Friday, August 16, 2013

What does 'the end of the suburbs' mean for sustainability?

Have we reached "peak suburbs"? In her new book, The End of the Suburbs, Fortune magazine editor Leigh Gallagher argues that powerful social, economic, environmental and demographic forces are converging to end a half-century of suburban growth in the US.
This is good news for those who believe that the US economy must become more sustainable, and that big houses, big cars and big commutes are wasteful. "No other country has such an enormous percentage of its middle class living at such low densities across such massive amounts of land," Leigh writes. Acerbic critic and author James Howard Kunstler, who's interviewed in the book, more bluntly calls suburbia "the greatest misallocation of resources in the history of the world."
But if cul-de-sac living is approaching a dead end, what's next? And what opportunities for more sustainable businesses will arise as the suburbs decline? Those are among the questions I put to Leigh in this Q&A.
Let's start with the basics. Why are suburbs in decline? Are rising energy prices – or, dare we say it, concern about the environment – playing a role?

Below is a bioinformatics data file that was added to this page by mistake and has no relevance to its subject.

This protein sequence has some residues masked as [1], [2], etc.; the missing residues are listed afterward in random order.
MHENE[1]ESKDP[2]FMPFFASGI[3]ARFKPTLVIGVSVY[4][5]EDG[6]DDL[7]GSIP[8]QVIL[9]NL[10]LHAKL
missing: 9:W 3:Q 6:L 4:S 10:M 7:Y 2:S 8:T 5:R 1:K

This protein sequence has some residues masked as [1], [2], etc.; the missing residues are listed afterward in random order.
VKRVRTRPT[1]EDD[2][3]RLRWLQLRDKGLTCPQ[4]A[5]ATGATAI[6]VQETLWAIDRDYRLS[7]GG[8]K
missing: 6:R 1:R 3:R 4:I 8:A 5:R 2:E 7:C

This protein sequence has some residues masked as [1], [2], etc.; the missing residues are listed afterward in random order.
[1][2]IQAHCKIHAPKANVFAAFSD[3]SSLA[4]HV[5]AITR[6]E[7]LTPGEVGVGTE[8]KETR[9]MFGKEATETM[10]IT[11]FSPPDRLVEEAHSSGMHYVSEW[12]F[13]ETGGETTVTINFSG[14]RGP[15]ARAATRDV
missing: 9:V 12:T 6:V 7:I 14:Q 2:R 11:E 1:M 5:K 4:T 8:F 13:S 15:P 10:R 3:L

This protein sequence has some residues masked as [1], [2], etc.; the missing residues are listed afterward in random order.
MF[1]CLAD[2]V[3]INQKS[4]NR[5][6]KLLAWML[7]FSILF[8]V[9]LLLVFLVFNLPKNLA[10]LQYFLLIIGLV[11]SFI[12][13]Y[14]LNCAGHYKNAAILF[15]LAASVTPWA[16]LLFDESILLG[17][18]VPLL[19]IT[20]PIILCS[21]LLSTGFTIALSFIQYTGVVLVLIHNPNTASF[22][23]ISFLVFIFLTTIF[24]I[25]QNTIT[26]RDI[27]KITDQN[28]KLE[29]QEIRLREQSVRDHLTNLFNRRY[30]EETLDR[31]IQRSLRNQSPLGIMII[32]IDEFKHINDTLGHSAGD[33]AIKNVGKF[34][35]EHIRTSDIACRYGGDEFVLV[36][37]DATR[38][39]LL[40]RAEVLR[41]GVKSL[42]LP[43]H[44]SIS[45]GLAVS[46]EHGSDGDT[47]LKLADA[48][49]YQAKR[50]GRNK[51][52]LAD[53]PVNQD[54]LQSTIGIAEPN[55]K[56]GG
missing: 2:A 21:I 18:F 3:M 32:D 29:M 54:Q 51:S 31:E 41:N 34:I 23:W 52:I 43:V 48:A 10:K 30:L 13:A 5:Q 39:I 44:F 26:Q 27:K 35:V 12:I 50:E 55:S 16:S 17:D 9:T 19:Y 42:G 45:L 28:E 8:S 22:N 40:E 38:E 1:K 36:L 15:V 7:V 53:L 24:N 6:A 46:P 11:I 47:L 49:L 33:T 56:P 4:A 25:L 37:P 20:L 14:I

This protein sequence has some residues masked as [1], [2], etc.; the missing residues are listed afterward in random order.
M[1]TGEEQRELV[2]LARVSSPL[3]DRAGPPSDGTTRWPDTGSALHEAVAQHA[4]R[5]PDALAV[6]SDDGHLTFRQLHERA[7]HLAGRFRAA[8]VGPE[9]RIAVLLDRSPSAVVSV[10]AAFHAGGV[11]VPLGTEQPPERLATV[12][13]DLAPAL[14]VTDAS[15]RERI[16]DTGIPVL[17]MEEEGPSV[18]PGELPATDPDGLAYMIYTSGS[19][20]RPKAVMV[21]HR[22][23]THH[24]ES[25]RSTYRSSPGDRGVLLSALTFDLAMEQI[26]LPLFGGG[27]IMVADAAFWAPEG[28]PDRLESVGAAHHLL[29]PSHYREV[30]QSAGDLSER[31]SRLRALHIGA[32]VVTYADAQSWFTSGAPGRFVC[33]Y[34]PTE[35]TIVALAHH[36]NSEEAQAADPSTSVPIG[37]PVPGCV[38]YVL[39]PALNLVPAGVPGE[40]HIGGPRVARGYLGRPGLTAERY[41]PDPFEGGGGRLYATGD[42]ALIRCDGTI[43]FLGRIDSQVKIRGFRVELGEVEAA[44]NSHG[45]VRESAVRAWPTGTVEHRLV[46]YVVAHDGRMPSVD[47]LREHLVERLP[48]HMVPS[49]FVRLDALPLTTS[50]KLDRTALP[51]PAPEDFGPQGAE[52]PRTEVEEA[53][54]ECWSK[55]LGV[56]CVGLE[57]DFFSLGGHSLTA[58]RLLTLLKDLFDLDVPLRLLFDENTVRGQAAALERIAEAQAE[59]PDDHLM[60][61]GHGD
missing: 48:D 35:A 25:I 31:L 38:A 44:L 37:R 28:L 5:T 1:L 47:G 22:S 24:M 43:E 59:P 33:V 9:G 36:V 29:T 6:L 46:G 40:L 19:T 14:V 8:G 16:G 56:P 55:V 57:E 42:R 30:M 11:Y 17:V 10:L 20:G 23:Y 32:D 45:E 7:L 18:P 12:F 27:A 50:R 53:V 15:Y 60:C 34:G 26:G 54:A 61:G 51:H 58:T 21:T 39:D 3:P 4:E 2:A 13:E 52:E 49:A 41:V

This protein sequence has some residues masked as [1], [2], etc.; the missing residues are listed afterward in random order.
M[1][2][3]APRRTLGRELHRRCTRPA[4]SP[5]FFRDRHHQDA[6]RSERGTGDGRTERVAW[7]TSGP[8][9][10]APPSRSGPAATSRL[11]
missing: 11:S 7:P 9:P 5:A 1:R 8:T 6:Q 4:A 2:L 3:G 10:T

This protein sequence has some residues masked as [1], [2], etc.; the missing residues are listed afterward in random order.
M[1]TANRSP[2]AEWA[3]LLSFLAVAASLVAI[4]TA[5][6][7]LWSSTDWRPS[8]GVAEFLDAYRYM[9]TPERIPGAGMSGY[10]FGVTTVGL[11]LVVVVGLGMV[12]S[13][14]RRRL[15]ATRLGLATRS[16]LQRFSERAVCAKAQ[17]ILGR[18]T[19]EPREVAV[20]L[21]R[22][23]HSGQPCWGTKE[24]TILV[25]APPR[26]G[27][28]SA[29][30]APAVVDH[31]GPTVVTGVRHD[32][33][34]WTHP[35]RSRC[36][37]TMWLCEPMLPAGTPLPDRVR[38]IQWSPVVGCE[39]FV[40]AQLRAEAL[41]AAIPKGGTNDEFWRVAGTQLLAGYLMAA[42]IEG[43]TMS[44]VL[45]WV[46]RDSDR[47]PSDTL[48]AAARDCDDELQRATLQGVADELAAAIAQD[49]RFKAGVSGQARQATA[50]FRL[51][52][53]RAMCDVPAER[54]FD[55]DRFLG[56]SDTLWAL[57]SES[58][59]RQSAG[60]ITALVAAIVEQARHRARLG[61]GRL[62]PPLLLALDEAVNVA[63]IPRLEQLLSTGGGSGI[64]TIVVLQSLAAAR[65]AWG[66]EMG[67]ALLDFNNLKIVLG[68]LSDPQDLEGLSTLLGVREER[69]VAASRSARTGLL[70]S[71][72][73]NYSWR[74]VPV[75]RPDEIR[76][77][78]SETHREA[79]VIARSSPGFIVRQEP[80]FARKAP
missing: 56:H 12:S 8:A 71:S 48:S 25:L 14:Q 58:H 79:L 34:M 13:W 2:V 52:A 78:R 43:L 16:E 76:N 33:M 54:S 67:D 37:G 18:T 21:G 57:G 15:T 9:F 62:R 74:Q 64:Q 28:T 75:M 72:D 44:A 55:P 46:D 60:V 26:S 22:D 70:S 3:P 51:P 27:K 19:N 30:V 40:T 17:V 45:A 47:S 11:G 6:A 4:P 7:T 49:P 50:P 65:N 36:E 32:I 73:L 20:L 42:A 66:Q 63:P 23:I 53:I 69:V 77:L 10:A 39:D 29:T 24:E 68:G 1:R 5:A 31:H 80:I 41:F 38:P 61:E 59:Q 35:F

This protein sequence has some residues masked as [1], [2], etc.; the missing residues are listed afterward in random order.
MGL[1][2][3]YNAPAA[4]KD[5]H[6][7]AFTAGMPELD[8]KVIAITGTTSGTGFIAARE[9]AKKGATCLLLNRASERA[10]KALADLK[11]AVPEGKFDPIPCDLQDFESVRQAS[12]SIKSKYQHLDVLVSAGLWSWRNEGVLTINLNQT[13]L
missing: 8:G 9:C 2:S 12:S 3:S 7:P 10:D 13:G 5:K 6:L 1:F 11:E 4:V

It's a number of forces all hitting at once, really. Rising energy prices play a huge role. As we've spread ourselves further and further apart, commutes have got longer and longer: some 3.5 million people now commute more than three hours a day. As I write in the book, a couple of years ago, local TV stations started moving back their first broadcasts from 5am to 4:30am, and even 4am in recognition of just how early so many people need to leave their homes to get to work. These epic commutes take a huge toll on people in terms of their health, their relationships and, yes, especially their wallets. Many people, especially in remote exurbia, now spend a greater percentage of their income on transportation costs than on their housing costs. Concern about the environment plays a role too, and is one reason movements like minimalism and LifeEdited, which I write about in the book, have gained traction. People don't want to have as much stuff anymore. Read More